Have you ever worked on a Movie Soundtrack?

Not yet but I do have my music registered with a number of licensing companies who are out and about doing what they do best. I recently licensed a number of tracks to an X-Box Game, that was pretty exciting. I would actually like to do some scores and soundtracks for some movies or tv shows, that would be way too much fun. That's the thing about electronic music; it is in such high demand when it comes to the entertainment aspects of the business, mind boggling.

What are your thoughts on the scene right now locally?

Well Vancouver has a great music scene in general. The club scene is catered more toward Top 40, hip hop and R & B. There are a few venues around town that are more electronic music focused yet the opportunities are somewhat limited. However we do have some fairly large rave promoters in town that put on some pretty big parties. We have had the likes of Marco V, Armin Van Buuren, Tiesto, Paul Oakenfold, Blank and Jones and many others. The scene has been up and down over the years, so we'll have to see where it goes from here.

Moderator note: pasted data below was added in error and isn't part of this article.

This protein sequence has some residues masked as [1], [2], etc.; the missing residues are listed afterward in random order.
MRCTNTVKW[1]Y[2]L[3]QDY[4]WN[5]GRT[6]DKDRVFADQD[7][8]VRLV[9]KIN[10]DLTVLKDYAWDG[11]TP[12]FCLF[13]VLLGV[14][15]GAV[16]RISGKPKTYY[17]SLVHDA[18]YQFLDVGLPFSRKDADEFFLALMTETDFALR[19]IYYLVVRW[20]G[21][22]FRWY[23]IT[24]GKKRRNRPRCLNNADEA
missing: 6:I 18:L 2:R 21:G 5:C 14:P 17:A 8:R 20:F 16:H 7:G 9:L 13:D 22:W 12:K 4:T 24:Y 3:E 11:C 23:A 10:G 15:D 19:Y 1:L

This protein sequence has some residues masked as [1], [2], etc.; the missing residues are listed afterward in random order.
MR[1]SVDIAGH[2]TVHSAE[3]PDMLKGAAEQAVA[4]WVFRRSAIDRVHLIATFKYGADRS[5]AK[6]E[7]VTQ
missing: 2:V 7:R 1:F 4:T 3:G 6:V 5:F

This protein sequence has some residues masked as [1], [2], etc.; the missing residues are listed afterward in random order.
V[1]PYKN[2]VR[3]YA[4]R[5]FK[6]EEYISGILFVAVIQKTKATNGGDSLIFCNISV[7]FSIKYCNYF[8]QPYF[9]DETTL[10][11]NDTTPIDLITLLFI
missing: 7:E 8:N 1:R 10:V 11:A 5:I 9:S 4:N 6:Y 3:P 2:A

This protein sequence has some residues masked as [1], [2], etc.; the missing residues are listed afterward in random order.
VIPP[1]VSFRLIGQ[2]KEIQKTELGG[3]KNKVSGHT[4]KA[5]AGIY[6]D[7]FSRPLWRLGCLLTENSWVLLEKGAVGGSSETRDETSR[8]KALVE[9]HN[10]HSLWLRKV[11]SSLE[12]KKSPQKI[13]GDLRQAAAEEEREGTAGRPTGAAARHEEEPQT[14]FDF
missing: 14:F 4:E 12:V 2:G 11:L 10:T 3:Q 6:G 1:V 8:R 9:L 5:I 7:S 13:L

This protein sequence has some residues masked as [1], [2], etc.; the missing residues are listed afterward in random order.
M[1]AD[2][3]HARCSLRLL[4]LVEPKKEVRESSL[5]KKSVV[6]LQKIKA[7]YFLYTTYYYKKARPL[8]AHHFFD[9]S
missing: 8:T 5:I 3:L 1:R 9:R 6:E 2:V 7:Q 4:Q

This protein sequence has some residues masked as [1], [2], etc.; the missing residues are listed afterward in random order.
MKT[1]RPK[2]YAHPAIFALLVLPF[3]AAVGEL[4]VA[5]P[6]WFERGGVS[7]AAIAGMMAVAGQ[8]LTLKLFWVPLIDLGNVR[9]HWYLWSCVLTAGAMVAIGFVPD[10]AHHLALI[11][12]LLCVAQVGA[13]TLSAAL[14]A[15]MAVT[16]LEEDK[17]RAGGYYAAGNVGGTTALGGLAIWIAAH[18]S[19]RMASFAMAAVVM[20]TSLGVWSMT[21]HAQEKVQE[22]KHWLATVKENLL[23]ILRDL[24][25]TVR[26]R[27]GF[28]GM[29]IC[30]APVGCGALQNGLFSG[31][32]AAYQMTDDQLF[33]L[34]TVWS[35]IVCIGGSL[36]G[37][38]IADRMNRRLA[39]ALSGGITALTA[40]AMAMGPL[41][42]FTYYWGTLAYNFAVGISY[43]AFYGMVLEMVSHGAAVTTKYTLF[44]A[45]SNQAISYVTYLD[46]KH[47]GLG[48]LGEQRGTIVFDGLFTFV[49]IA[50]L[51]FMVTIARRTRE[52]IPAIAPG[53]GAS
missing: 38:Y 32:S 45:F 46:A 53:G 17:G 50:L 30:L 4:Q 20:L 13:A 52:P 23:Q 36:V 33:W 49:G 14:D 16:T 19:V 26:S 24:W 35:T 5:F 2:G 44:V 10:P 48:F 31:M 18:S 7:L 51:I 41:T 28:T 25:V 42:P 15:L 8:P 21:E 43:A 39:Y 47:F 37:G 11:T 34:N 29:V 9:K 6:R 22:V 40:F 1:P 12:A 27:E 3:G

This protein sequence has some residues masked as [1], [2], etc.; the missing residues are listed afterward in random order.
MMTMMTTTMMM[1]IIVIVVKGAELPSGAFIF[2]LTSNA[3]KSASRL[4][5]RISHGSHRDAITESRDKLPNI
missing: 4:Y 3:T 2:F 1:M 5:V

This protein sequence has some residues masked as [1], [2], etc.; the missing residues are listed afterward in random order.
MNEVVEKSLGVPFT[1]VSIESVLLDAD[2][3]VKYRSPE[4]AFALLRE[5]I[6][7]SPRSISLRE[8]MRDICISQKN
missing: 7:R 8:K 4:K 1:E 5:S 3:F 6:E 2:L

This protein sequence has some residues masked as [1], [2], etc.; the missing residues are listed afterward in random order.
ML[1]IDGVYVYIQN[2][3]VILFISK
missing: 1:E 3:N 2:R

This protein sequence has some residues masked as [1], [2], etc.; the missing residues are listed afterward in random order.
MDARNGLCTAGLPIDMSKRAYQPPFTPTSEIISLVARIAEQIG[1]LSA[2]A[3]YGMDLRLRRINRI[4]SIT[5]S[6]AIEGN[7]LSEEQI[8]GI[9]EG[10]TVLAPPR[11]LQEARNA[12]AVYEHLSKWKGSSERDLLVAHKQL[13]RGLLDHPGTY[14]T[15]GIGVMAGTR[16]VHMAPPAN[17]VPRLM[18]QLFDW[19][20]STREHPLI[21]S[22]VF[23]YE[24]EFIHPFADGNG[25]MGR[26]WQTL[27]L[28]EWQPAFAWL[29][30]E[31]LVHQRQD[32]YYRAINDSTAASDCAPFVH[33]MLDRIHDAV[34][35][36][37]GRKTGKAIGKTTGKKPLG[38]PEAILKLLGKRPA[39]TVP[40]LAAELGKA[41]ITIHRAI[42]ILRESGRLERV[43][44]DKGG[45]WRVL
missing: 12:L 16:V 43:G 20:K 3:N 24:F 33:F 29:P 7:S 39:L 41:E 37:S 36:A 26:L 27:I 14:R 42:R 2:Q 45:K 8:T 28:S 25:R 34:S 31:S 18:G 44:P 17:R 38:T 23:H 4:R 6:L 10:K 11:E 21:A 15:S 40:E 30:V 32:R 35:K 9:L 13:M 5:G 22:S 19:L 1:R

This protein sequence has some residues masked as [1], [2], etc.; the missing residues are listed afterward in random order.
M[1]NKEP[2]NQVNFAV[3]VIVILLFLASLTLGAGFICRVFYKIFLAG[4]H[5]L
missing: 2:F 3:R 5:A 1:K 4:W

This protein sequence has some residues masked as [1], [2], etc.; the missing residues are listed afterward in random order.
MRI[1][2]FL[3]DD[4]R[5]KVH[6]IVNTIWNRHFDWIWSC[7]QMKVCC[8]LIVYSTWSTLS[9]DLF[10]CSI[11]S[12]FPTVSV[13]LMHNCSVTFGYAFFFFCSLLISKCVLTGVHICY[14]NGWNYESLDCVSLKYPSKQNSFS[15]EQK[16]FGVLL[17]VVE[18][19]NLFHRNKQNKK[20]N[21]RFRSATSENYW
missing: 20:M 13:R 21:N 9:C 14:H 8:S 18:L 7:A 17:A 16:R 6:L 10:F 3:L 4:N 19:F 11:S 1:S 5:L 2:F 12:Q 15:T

Do any favorite moments in your career come to mind?

I must say the day I finished my CD and actually put into my stereo and listened to it for the first time from beginning to end was an amazing moment. The emotional relief that it was completed was something I will never forget. My first in studio live radio interview. When I got the call about the licensing deal with the X-Box game. My first television performance and interview. The first time my CD hit the #1 spot on a number of University Radio Stations across the country. DJing with my buddy Matthew 1626 and then donating all the money we made to charity. The day I witnessed first hand somebody so overcome with emotion after listening to one of my songs that they cried. Man there are so many things that have happened, maybe I should just say, every moment that passes and I am able to do what I love is a favorite moment. As long as I am able to continue doing what I do, I will enjoy every second as if it were the last.

How has your creativity changed over the last 12 years? Do you tend to stay with your own styles/ideas or do you allow the mainstream to influence you and your work?

I gotta say that I try to define my own style and not conform to the regular standards of the music industry. Yet I also understand that people have the tendency to be more partial to things they can relate to or are familiar with. I try to form an emotional connection to my audiences through the music and whether I am spinning or producing, if it makes me feel good, I know that that is a pretty good start. I listen to a lot of electronic music yet I try not to allow it to influence me too much. I don't want to sound like or compare myself to anyone else; I just wanna be me and have my own style.

What is your current Goal as a DJ?